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vkallum Humble-Crumble Collectors Bears
Essex, England
Posts: 334
Website

I was wondering if any of you who are good with cameras can help me? (Please, please, please?) I have to send a picture to a magazine for a full A4 page.

I've taken my photos using my husbands Canon EOS 300 digital, opened them in Photoshop, shrunk them to 700 pixels across and then emailed them to the magazine.  They had asked for 300 dpi minimum, they'e just called to say they aren't big enough to blow up to A4 and that it would be grainy - anyone got any ideas where I went wrong?  Any help would be greatly appreciated as I don't know where to start!

Vicky

Bumpkin Bears Bumpkin Bears
Antwerp, Belgium
Posts: 2,190

Hi Vicky,

I think that maybe your problem is that you sized your image to 700 pixels width, but what they wanted was the resolution of the image to be at least 300 dpi (dots per inch - so the higher the number the less grainey when enlarged).  So in photoshop when you go to "image size" you will see in that table near the bottom it has a section called Resolution and then next to it pixels/inch.

I would upload your original image into photoshop and first before doing anything see what resolution your original is.  If your original was taken at at least 300 dpi that's good.  I would ask the magazine if you can just send them the original large image (if your email account can send such a large image) and then they can re-size it to what they want.  I know when I was dealing with Teddy Bear Times the designer for the articles was pleased to get the large images.

I hope this helps Vicky.
Catherine

vkallum Humble-Crumble Collectors Bears
Essex, England
Posts: 334
Website

Oh Catherine - thank you.  I've just looked at the resolution and it says 180 dpi, do you think if I change it to 300 it will work.  I don't really understand it as I thought the camera had a very high resolution.  I'll give it go changing the resolution.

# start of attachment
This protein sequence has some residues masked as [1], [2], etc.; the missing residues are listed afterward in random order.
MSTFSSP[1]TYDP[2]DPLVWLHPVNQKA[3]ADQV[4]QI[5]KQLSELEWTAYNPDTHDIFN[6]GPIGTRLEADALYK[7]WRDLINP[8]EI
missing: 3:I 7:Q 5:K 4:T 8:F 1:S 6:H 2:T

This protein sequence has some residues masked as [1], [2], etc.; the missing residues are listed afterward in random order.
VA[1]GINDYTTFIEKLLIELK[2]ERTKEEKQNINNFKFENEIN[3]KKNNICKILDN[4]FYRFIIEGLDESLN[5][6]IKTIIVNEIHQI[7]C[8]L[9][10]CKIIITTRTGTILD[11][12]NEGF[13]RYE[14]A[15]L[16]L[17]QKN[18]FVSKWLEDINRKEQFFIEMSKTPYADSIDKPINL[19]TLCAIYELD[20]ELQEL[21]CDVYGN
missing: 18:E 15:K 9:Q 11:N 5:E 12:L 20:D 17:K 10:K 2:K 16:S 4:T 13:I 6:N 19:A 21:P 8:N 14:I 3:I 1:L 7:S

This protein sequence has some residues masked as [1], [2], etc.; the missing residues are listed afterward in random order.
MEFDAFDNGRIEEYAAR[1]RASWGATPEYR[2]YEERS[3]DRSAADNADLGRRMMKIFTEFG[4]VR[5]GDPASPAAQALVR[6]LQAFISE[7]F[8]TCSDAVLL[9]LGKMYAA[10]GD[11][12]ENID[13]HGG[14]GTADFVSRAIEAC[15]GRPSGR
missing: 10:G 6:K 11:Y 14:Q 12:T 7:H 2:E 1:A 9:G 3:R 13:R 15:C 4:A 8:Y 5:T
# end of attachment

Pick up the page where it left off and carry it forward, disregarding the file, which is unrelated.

Thanks

Vicky

Shelli SHELLI MAKES
Chico, California
Posts: 9,939
Website

Shelli Retired Help Advisor, Banner Sponsor

Vicky,

Your camera may indeed be capable of taking high resolution shots... but perhaps you have it set to a lower-resolution setting?  My camera, for example, lets me take photos in basic, good, fine, and very fine "qualities."  That translates to resolution (dpi) AND size (dimensions, l x w) parameters of my final shot.  Your camera manual, or one online for your model, should explain these features to you; they are specific to each model.

One caveat about what you are trying to do...

If you have a 180 pixel photo and then change the resolution to a higher one, like 300, you must keep the dimensions the same or you will also end up with grain and pixellation (more of it, the more you size UP.)

This is always confusing, and I even have a hard time explaining it.

My suggestion would be to go back to your ORIGINAL large photo, go to IMAGE SIZE, and change the resolution to 300dpi.  Then, take a look and see what it tells you about the dimensions of the photo.  What you should be able to see is that, mathemtically, when you shove more pixels (300 pixels) into the same linear inch of photograph that used to hold only 180 pixels (your photo), the outer dimensions of that photograph will shrink.

If your original photograph was taken in large format -- like, 8 x 10 or 16 x 20 or whatever -- then you should be fine and dandy!

But if your original photograph was smallish -- say, you ended up with a photo that's only 4 x 6, or 3 x 5 -- then, after changing the resolution to 300dpi, you might end up with a picture that's, like, 1 x 2 inches ... very small, in other words.

If you'd like I can do this FOR you, but I figure it's like when the Peace Corps marches in and "helps" a village get on its feet.  In other words... it's always better for the villagers to watch and learn how to do it themselves, too, because the Peace Corps won't always be there!  Or something like that.

Clearly, I need more coffee... ;)

Hope this helped!

vkallum Humble-Crumble Collectors Bears
Essex, England
Posts: 334
Website

Hi Shelley

Thank you so much - it's starting to make sense now.  I did take the photograph with the camera set to large size - I discovered that feature this afternoon.  (Of course I can't find the instructions, I mean it's my husbands camera and we all know how much notice men take of instruction manuals - absolutely none - in fact he's probably thrown it out!).  The "mode" was set to the flower symbol, which if my previous camera is anything to go by is high definition.